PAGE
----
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Notes from the field: Practicing medicine in Costa Rica

Notes from the field: Practicing medicine in Costa Rica

Catherine La CarpioOver the past six weeks, fifteen healthcare professionals from Colorado traveled to Costa Rica with Common Ground’s Spring 2010 Medical Mission. They lived with Costa Rican families, studied Medical Spanish, and provided medical treatment in local communities where many people have little or no healthcare.

The clinical work ranged from making house calls in extremely poor neighborhoods to setting up afternoon clinics in schools for children that had been identified as needing medical attention. Armed with abundant medical donations they’d collected before the trip, the participants were at once well-prepared yet seriously limited due to the circumstances and facilities. However, logistical challenges aside, issues of culture, language, and education brought to bear some of the most unexpected obstacles.

Cultural & Social Challenges

A few examples of the conversations the program participants had to navigate include:

  • Convincing a young woman of the importance of a pelvic exam, despite the commonly-held belief that “good girls” shouldn’t need to be examined.
  • Calming children who think that seeing a doctor automatically means getting a shot (injections are used to treat a very broad range of ailments in Costa Rica).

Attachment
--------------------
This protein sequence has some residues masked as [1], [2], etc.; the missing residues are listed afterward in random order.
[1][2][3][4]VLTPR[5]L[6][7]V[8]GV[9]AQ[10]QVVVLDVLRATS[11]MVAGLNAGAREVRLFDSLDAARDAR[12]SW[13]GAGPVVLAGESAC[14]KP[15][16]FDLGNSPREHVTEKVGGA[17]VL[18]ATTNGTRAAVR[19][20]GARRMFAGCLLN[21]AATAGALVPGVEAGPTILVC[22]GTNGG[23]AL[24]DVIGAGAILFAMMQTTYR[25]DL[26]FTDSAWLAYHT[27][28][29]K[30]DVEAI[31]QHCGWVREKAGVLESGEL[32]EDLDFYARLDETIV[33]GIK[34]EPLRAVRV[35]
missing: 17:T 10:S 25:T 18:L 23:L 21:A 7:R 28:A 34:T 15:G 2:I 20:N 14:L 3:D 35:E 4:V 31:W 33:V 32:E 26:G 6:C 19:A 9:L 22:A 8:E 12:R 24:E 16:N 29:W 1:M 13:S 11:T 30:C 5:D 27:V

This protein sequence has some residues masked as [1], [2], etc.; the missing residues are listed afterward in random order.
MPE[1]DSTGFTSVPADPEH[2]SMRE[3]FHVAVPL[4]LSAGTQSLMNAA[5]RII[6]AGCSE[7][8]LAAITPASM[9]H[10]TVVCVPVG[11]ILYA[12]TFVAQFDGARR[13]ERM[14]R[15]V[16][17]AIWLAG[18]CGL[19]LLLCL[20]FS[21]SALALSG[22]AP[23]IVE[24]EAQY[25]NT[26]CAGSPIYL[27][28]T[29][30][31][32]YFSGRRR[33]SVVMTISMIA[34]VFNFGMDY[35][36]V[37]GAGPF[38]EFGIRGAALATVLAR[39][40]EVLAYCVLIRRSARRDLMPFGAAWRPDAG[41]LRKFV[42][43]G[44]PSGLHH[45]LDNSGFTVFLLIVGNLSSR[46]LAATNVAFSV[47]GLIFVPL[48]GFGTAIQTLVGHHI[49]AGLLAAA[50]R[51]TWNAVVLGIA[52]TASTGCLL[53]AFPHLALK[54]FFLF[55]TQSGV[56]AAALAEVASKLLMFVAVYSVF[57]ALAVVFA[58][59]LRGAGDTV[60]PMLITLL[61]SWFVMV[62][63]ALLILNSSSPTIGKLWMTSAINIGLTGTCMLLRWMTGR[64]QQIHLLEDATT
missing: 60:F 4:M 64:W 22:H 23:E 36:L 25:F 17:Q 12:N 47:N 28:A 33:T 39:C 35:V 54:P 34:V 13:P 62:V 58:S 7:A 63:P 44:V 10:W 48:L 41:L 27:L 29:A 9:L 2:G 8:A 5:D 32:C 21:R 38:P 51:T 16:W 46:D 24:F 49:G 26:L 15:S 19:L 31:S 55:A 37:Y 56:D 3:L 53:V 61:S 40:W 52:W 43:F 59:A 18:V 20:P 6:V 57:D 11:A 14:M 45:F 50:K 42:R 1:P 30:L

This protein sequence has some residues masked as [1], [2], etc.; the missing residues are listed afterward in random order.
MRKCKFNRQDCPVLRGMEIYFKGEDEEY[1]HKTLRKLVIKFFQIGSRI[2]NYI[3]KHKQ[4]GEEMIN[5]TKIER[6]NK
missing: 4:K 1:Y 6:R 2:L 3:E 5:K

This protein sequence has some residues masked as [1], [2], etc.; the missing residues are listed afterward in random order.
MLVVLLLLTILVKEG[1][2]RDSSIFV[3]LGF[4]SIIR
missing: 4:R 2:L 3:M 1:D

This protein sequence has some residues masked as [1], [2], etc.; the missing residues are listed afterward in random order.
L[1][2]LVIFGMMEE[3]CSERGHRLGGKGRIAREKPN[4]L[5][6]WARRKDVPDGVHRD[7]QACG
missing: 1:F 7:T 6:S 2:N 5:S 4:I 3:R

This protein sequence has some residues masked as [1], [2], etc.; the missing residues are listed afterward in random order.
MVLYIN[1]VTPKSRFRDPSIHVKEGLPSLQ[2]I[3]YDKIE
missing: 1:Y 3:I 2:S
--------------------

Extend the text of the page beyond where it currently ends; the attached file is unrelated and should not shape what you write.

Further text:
• Understanding why so many people in poor communities are convinced they have bichos (worms) or need to be desparasitado (de-wormed), when symptoms are vague or not currently present.
  • Offering helpful advice to parents who understand their children to be dealing with nervios – a very widely used term that can refer to anything from stress to a panic disorder.
  • Explaining how childhood tooth decay happens and can be prevented.
  • Trying to offer helpful advice to a mother who believes her daughter’s intense fear of earthquakes is linked to the fact that she herself gets panicky when there are strong winds or rain.

Resourcefulness goes a long way in Latin America, and our medical teams learned quickly to be resourceful not only in terms of supplies, time, and space, but also in terms of language. They were challenged daily to come up with explanations & advice that would both bridge the cultural gap and provide positive guidance without offending or alienating those who came seeking help. And, by tackling such a challenge within the context of medicine – their area of expertise – all were able to grow significantly in both the command of the Spanish language and true cultural understanding.

To learn more about Common Ground’s Medical Missions — including those coming up this summer, click here.

 

Rory
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Rory is passionate about the Spanish language, an expert instructor, and specifically energized by the practical use of language in industry & community settings.
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